The Bowery has a long and celebrated history. Known as one of the greatest entertainment capitals in the country, this American street has inspired countless authors and historians. Tonight, November 16, David Mulkins, the co-founder and chair of the Bowery Alliance of Neighbors, joins Tenement Talks to discuss the rich and diverse history of the Bowery (6:30 pm, 108 Orchard Street).
Can’t make the Talk? Read about the present-day Bowery on Bowery Boogie, our co-sponsor for the evening's event, or pick up some of the following books, favorites of both Tenement Talks and the Bowery Alliance of Neighbors.
Banished Children of Eve by Peter Quinn
Set in New York during the Civil War years, this historical fiction traces stories of immigration, gangs, prostitution, performers, war, draft riots, strikes, and racism. Using these issues as a backdrop, Quinn follows the intertwining experiences of common New Yorkers, such as minstrel actors, soldiers, and domestic servants, while emphasizing the lives of Irish Catholic immigrants in the city.
Low Life by Luc Santé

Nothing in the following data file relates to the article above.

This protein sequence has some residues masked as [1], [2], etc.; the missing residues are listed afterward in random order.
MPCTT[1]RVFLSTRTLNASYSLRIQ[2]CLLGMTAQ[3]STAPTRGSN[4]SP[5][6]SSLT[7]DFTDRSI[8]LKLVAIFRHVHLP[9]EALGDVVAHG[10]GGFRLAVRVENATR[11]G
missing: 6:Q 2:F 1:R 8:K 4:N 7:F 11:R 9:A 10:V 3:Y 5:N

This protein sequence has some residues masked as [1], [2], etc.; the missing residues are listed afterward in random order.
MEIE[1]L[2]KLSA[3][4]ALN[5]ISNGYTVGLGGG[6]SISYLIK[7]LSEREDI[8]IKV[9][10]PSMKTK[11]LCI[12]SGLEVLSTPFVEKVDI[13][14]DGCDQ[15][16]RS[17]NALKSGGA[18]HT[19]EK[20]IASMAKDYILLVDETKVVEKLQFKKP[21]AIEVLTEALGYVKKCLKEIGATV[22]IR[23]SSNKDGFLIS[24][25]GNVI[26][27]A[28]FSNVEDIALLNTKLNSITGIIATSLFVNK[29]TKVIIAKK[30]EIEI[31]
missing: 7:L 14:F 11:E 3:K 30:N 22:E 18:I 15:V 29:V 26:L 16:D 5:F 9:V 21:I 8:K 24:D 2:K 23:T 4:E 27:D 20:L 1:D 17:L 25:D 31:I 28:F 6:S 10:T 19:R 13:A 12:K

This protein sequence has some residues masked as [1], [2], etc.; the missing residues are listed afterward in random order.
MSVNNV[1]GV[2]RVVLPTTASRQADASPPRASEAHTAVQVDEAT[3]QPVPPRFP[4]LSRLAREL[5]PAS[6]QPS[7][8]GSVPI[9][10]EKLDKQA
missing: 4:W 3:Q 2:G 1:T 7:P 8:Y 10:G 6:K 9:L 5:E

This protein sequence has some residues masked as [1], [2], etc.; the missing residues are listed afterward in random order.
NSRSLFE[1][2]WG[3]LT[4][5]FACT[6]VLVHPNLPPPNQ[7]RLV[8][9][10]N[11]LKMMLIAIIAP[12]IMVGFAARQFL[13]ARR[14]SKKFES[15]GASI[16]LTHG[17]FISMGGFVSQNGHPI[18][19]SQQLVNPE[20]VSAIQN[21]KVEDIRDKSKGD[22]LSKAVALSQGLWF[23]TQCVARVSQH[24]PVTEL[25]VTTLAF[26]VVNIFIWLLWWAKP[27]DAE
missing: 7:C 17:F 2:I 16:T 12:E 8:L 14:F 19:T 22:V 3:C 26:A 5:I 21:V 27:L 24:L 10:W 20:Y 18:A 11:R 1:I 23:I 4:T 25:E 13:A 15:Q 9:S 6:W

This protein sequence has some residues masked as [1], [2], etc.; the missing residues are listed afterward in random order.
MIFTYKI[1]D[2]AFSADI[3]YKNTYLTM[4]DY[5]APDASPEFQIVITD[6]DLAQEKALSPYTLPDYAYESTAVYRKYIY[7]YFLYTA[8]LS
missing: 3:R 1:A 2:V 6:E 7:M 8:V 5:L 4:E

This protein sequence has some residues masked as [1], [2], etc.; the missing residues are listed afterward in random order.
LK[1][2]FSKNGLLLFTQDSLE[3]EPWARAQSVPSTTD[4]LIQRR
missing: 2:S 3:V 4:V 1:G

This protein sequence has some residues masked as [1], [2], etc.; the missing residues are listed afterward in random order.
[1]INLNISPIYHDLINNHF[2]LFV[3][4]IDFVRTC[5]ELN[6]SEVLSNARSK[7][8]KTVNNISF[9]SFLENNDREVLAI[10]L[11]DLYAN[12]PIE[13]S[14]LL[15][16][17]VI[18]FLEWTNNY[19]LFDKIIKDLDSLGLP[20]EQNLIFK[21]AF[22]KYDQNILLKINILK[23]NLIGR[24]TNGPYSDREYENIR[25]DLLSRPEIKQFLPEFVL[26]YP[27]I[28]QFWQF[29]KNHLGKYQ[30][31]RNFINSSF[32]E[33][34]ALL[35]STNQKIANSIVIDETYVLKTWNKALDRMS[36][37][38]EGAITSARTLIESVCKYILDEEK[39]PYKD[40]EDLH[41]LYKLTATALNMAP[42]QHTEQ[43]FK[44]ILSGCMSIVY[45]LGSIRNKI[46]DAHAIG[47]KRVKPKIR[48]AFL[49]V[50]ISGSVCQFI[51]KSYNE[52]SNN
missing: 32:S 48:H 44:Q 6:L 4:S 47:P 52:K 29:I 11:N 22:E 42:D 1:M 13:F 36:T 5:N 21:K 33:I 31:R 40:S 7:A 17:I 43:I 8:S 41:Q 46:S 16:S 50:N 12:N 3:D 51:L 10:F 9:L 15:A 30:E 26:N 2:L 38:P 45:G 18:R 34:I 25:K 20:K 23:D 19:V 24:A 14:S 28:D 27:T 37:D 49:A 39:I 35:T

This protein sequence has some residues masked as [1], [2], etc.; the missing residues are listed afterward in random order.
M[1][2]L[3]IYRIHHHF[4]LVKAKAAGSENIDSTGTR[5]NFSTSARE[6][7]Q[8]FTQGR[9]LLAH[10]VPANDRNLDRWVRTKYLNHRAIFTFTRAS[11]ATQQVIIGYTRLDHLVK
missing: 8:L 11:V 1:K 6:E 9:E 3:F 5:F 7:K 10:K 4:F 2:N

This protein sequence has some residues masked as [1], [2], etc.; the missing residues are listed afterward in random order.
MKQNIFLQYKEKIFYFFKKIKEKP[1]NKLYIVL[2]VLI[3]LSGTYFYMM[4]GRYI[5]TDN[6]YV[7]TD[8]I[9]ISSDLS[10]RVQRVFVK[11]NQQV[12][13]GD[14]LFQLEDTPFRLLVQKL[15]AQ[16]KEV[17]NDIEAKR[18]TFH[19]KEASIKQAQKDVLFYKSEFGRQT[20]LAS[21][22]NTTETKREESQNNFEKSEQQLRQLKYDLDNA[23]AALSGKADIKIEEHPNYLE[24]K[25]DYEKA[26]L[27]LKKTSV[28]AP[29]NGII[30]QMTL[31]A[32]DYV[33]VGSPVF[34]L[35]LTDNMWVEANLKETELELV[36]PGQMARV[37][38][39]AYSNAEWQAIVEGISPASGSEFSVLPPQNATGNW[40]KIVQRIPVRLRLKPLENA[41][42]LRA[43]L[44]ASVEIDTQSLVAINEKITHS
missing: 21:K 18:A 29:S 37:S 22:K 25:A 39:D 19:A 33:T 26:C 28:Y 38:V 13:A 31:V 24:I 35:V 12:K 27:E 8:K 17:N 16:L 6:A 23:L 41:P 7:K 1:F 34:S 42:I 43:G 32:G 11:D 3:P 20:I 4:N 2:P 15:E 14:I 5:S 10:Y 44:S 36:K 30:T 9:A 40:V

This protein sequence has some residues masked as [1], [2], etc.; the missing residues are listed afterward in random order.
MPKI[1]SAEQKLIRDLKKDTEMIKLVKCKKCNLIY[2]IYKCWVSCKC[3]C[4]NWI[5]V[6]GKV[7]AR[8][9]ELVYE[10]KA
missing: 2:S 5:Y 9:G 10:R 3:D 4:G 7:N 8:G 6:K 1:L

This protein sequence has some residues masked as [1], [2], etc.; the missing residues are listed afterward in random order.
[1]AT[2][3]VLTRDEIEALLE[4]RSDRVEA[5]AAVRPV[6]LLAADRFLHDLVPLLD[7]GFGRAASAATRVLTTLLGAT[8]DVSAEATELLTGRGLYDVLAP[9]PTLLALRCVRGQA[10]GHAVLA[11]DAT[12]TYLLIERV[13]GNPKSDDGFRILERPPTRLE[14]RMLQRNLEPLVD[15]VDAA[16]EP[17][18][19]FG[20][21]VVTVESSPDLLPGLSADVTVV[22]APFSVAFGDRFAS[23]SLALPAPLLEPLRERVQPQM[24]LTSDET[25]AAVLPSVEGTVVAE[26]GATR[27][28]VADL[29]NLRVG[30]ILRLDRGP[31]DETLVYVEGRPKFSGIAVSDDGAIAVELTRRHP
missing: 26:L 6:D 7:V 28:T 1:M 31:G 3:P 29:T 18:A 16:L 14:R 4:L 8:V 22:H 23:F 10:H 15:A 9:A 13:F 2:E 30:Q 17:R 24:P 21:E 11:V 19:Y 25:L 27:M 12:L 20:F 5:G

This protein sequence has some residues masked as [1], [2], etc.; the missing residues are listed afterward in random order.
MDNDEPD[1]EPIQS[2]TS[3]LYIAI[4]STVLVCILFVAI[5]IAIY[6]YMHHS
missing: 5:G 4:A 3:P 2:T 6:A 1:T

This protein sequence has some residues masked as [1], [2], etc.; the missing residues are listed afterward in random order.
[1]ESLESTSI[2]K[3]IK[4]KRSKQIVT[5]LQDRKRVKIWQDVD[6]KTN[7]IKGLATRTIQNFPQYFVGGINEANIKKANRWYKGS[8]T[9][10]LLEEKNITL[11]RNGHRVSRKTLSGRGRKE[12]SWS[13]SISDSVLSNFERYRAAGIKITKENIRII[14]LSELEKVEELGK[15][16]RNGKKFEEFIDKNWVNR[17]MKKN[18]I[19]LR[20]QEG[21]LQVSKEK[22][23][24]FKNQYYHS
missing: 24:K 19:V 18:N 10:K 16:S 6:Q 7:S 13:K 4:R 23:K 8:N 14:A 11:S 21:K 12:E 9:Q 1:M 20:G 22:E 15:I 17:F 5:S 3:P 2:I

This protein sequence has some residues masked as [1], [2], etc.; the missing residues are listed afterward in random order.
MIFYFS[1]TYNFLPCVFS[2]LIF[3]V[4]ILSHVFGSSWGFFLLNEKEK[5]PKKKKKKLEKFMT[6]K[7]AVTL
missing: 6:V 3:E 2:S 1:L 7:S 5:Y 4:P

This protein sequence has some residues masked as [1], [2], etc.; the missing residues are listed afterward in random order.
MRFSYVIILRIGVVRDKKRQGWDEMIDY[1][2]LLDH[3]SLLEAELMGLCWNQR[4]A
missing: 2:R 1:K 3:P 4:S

This social history focuses on the messy underbelly of New York City from the 1840s up until World War II. From opium dens to the Bowery’s suicide saloons, Santé illuminates the disease, crime, and corruption that erupted in post-industrial Manhattan.
Anbinder illustrates the history of Five Points, a neighborhood exists today only as a commemorative plaque in Columbus Park. At its height, Five Points was home to more riots, prostitution, corruption, and drunkenness than any neighborhood in America. Anbinder uses letters, bank records, newspapers, and diaries to piece together the slum's history.
The Gangs of New York by Herbert Asbury
This book is an anthropological study in its own right. Written in 1928, Asbury examines the 19th-century history of the Bowery and Five Points. Asbury describes colorful criminals and gangs that ran rampant in the neighborhood at that time. Like the other books on this list, The Gangs of New York explores the more grisly history of New York City.
While some critics view vaudeville as crude, Trav S.D. argues that it was “the heart of American show business” in the years of 1881 to 1932. The author follows the cultural history of vaudeville, including matters of diversity and race in the theater.
- Posted by Alana Rosen